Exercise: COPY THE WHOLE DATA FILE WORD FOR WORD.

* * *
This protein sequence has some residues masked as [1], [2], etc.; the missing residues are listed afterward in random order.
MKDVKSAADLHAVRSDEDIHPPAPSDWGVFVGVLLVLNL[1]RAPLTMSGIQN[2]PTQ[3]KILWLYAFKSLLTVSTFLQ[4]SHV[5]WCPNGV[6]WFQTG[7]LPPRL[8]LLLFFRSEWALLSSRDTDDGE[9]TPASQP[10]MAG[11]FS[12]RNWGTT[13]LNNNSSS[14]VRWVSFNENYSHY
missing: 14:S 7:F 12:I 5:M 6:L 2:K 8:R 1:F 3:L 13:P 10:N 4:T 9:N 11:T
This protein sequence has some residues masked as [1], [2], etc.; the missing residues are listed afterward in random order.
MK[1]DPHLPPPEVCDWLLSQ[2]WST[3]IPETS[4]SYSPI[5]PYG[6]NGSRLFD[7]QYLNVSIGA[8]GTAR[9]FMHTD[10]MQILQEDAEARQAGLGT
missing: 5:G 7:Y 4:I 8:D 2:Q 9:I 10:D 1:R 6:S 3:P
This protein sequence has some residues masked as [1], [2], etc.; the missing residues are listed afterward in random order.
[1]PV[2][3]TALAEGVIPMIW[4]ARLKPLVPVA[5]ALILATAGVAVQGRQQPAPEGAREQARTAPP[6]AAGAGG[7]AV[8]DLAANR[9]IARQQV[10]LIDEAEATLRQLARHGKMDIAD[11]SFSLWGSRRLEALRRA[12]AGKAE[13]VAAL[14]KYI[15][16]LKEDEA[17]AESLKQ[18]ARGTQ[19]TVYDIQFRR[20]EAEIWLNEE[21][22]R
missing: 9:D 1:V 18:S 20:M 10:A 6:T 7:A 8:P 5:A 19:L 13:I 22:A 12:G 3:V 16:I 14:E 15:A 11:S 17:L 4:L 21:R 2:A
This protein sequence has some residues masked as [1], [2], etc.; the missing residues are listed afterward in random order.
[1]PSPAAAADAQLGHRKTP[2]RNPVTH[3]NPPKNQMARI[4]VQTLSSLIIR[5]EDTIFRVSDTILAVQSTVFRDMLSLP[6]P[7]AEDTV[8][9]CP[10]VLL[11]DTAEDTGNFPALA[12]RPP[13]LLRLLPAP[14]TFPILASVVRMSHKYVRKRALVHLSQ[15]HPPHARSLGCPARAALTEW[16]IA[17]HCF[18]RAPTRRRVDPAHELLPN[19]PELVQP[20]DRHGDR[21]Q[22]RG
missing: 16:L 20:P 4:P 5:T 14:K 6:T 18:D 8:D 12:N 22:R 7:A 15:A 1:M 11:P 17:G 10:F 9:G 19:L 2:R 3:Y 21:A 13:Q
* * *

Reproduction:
This protein sequence has some residues masked as [1], [2], etc.; the missing residues are listed afterward in random order.
MKDVKSAADLHAVRSDEDIHPPAPSDWGVFVGVLLVLNL[1]RAPLTMSGIQN[2]PTQ[3]KILWLYAFKSLLTVSTFLQ[4]SHV[5]WCPNGV[6]WFQTG[7]LPPRL[8]LLLFFRSEWALLSSRDTDDGE[9]TPASQP[10]MAG[11]FS[12]RNWGTT[13]LNNNSSS[14]VRWVSFNENYSHY
missing: 14:S 7:F 12:I 5:M 6:L 2:K 8:R 1:F 3:L 13:P 10:N 4:T 9:N 11:T
This protein sequence has some residues masked as [1], [2], etc.; the missing residues are listed afterward in random order.
MK[1]DPHLPPPEVCDWLLSQ[2]WST[3]IPETS[4]SYSPI[5]PYG[6]NGSRLFD[7]QYLNVSIGA[8]GTAR[9]FMHTD[10]MQILQEDAEARQAGLGT
missing: 5:G 7:Y 4:I 8:D 2:Q 9:I 10:D 1:R 6:S 3:P
This protein sequence has some residues masked as [1], [2], etc.; the missing residues are listed afterward in random order.
[1]PV[2][3]TALAEGVIPMIW[4]ARLKPLVPVA[5]ALILATAGVAVQGRQQPAPEGAREQARTAPP[6]AAGAGG[7]AV[8]DLAANR[9]IARQQV[10]LIDEAEATLRQLARHGKMDIAD[11]SFSLWGSRRLEALRRA[12]AGKAE[13]VAAL[14]KYI[15][16]LKEDEA[17]AESLKQ[18]ARGTQ[19]TVYDIQFRR[20]EAEIWLNEE[21][22]R
missing: 9:D 1:V 18:S 20:M 10:A 6:T 7:A 8:P 5:A 19:L 13:I 22:A 12:G 3:V 16:I 14:E 15:A 11:S 17:L 4:L 21:R 2:A
This protein sequence has some residues masked as [1], [2], etc.; the missing residues are listed afterward in random order.
[1]PSPAAAADAQLGHRKTP[2]RNPVTH[3]NPPKNQMARI[4]VQTLSSLIIR[5]EDTIFRVSDTILAVQSTVFRDMLSLP[6]P[7]AEDTV[8][9]CP[10]VLL[11]DTAEDTGNFPALA[12]RPP[13]LLRLLPAP[14]TFPILASVVRMSHKYVRKRALVHLSQ[15]HPPHARSLGCPARAALTEW[16]IA[17]HCF[18]RAPTRRRVDPAHELLPN[19]PELVQP[20]DRHGDR[21]Q[22]RG
missing: 16:L 20:P 4:P 5:T 14:K 6:T 18:D 8:D 12:N 22:R 7:A 15:A 1:M 11:P 17:G 10:F 9:G 19:L 2:R 3:Y 21:A 13:Q